The Climate Change Performance Index (CCPI), an independent monitoring tool for tracking the climate protection performance of 59 countries and the EU covers 92% of global greenhouse gas emissions. The ranking scores in four categories: GHG Emissions, Renewable Energy, Energy Use and Climate Policy.
This year's edition, CCPI-2023, provides data for the year 2021 and demonstrates in general that the energy sector contributes significantly to countries' greenhouse gas emissions. Following a decline in 2020 due to the pandemic, there has been an upturn in 2021. At the same time, successes with the introduction of renewable energy sources offer hope for an improvement in emissions reductions.
Once again, the top three places remain empty, with Denmark coming out on top in the CCPI rankings, as it did the previous year, followed by Sweden and Chile. The latter moved up three places, gaining a high and very high ranking in Renewable Energy and Greenhouse Gas Emissions. Kazakhstan, Saudi Arabia, and Islamic Republic of Iran are the worst-performing countries.
Here are the main results in the 4 categories considered:
Energy-related CO2 emissions hit a record high in 2021, increasing by 6%, reversing the achievement in 2020, which saw a 5.2% drop in CO2 emissions caused by the COVID-19 pandemic. Chile and Sweden are at the top; Islamic Republic of Iran and Saudi Arabia are the worst-performing countries. Sweden is the strongest performer in the EU, although Denmark, Estonia, Finland, Malta and Germany also do well. Ireland and Poland are the only EU countries to have received very low levels.
As economies recover from the COVID-19 pandemic, renewable energy capacity continues to grow at a rapid pace. In 2021, 257 GW of renewable energy capacity was installed worldwide. Norway, Sweden and Denmark are leaders in this category, while Algeria, Iran and Russia are at the bottom.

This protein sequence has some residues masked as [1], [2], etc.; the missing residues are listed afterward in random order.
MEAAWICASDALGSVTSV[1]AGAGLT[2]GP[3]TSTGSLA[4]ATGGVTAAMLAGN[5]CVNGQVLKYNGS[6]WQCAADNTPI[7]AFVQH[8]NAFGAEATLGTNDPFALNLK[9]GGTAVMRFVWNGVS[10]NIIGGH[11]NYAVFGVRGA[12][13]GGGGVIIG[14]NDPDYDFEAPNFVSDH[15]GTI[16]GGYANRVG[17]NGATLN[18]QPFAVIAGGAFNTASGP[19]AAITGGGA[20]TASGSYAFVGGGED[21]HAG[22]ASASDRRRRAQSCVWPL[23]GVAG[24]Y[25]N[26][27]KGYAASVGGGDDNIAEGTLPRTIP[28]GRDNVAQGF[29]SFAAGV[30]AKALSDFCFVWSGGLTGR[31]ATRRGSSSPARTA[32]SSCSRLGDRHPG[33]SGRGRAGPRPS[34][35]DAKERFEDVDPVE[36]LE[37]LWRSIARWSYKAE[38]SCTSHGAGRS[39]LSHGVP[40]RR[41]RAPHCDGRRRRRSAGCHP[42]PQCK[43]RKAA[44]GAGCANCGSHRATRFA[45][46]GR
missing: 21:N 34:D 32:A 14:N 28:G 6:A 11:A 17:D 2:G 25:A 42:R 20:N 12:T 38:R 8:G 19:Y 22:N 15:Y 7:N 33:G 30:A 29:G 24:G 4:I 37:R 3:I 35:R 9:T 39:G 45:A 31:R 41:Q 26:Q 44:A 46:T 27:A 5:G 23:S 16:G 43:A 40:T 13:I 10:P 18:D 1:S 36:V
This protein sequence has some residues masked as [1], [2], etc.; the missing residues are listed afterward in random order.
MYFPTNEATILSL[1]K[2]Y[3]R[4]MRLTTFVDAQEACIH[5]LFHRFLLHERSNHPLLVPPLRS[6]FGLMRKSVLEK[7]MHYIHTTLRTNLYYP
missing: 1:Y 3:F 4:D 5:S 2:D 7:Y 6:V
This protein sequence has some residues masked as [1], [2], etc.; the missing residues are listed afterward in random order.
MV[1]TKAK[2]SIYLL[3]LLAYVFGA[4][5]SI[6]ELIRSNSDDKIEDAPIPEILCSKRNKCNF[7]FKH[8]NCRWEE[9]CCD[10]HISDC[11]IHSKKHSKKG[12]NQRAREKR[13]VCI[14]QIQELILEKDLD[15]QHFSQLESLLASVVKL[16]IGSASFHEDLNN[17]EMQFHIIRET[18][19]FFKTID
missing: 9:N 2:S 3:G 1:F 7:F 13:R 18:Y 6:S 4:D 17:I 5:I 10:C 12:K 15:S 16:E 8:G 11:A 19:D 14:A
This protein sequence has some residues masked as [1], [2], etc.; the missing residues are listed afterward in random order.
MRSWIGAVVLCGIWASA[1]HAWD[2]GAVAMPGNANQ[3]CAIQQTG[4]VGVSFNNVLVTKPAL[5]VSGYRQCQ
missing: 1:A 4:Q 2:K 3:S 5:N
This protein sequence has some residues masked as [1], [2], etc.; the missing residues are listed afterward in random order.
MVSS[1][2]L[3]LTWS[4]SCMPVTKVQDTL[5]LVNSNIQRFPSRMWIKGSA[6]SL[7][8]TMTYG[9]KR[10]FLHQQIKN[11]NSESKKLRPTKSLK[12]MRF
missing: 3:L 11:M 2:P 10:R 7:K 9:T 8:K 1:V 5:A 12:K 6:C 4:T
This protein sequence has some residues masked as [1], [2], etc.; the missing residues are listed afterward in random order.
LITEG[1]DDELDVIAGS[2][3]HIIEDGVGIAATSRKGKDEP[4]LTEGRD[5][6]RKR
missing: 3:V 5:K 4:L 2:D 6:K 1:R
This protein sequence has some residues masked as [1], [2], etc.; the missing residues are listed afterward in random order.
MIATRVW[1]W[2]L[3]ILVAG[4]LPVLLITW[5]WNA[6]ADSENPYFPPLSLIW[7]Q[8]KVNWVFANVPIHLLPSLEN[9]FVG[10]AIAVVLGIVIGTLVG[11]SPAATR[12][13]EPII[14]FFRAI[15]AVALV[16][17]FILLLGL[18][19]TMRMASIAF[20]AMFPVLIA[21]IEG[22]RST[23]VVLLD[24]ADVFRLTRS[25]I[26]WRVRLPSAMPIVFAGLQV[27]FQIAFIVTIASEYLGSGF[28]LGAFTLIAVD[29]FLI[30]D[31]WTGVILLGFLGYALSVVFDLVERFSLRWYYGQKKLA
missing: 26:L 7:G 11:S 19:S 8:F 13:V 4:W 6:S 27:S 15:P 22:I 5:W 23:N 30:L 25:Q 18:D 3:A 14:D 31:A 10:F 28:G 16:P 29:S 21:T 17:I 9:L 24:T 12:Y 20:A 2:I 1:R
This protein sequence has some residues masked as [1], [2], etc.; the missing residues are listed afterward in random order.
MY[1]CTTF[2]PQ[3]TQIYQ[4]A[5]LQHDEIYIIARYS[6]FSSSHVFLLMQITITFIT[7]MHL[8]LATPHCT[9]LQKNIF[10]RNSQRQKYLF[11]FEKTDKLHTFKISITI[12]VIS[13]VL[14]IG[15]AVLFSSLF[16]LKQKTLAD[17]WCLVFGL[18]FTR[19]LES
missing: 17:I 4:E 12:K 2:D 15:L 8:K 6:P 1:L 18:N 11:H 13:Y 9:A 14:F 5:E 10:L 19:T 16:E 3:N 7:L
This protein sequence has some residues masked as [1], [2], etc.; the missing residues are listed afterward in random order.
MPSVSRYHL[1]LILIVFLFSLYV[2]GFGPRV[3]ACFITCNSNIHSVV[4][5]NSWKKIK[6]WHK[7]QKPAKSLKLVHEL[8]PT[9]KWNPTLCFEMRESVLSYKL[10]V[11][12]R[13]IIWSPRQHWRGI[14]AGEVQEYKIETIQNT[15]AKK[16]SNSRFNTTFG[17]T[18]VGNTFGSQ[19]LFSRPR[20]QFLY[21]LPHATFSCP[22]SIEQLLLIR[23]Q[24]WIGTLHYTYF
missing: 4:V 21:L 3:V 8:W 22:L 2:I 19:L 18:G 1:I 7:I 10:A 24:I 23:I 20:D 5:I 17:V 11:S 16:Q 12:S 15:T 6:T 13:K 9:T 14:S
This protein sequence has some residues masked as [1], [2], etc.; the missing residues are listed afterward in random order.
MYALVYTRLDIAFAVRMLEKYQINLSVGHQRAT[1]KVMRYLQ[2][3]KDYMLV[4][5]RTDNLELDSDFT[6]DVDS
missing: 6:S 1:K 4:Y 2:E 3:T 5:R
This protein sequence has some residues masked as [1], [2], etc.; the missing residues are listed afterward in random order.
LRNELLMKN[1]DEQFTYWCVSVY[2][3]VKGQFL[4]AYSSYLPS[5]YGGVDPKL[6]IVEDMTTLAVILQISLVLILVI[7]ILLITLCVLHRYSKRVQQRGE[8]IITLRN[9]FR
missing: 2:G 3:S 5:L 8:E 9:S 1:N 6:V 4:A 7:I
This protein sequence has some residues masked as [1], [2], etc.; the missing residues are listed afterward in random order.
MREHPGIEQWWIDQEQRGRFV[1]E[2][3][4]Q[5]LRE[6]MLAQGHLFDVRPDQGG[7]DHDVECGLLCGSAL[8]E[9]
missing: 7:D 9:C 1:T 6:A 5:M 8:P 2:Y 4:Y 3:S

Poland, Hungary, the Czech Republic, France, the Slovak Republic and Romania are the worst performing EU countries, but it should be noted that none of the EU countries performed very low.
The post-pandemic rebound has also affected energy demand, which rose by 4% in 2021. Colombia, Egypt and the Philippines, the three countries of the Global South, performed best in this category. Finland, Kazakhstan and Canada have failed to improve their performance since last year and are still at the bottom of the list. The EU ranks medium in this category, with Greece and Romania showing the best results.
Thanks to its national and international climate performance, Denmark, an EU country, leads the way in climate policy rankings. Due to policies promoting offshore wind, the Netherlands is the only other EU country with a high ranking. Eleven EU countries score low or very low, with Poland and Hungary the worst performers. Outside the EU, Morocco, India and Chile have performed relatively well in policy development. Hungary, Turkey, and Russia are the worst performers.